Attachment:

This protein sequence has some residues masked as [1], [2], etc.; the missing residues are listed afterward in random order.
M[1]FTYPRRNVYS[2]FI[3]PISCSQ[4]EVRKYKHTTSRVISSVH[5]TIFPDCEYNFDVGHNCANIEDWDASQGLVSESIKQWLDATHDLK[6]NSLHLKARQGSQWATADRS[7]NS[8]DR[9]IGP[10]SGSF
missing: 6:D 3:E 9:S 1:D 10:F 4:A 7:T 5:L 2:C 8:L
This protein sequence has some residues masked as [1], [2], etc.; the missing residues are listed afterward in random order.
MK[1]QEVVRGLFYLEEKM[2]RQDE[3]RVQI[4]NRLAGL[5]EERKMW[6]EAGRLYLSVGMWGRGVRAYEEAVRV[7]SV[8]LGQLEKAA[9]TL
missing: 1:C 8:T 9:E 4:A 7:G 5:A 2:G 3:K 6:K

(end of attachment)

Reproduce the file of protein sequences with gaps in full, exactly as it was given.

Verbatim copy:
This protein sequence has some residues masked as [1], [2], etc.; the missing residues are listed afterward in random order.
M[1]FTYPRRNVYS[2]FI[3]PISCSQ[4]EVRKYKHTTSRVISSVH[5]TIFPDCEYNFDVGHNCANIEDWDASQGLVSESIKQWLDATHDLK[6]NSLHLKARQGSQWATADRS[7]NS[8]DR[9]IGP[10]SGSF
missing: 6:D 3:E 9:S 1:D 10:F 4:A 7:T 5:L 2:C 8:L
This protein sequence has some residues masked as [1], [2], etc.; the missing residues are listed afterward in random order.
MK[1]QEVVRGLFYLEEKM[2]RQDE[3]RVQI[4]NRLAGL[5]EERKMW[6]EAGRLYLSVGMWGRGVRAYEEAVRV[7]SV[8]LGQLEKAA[9]TL
missing: 1:C 8:T 9:E 4:A 7:G 5:A 2:G 3:K 6:K